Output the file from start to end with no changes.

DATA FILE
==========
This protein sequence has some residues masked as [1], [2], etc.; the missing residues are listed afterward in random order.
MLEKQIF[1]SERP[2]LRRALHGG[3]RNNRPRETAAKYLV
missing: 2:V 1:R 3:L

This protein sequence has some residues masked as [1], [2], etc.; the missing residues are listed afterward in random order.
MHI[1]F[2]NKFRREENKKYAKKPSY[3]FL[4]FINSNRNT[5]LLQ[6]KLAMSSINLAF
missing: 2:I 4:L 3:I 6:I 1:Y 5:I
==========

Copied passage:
This protein sequence has some residues masked as [1], [2], etc.; the missing residues are listed afterward in random order.
MLEKQIF[1]SERP[2]LRRALHGG[3]RNNRPRETAAKYLV
missing: 2:V 1:R 3:L

This protein sequence has some residues masked as [1], [2], etc.; the missing residues are listed afterward in random order.
MHI[1]F[2]NKFRREENKKYAKKPSY[3]FL[4]FINSNRNT[5]LLQ[6]KLAMSSINLAF
missing: 2:I 4:L 3:I 6:I 1:Y 5:I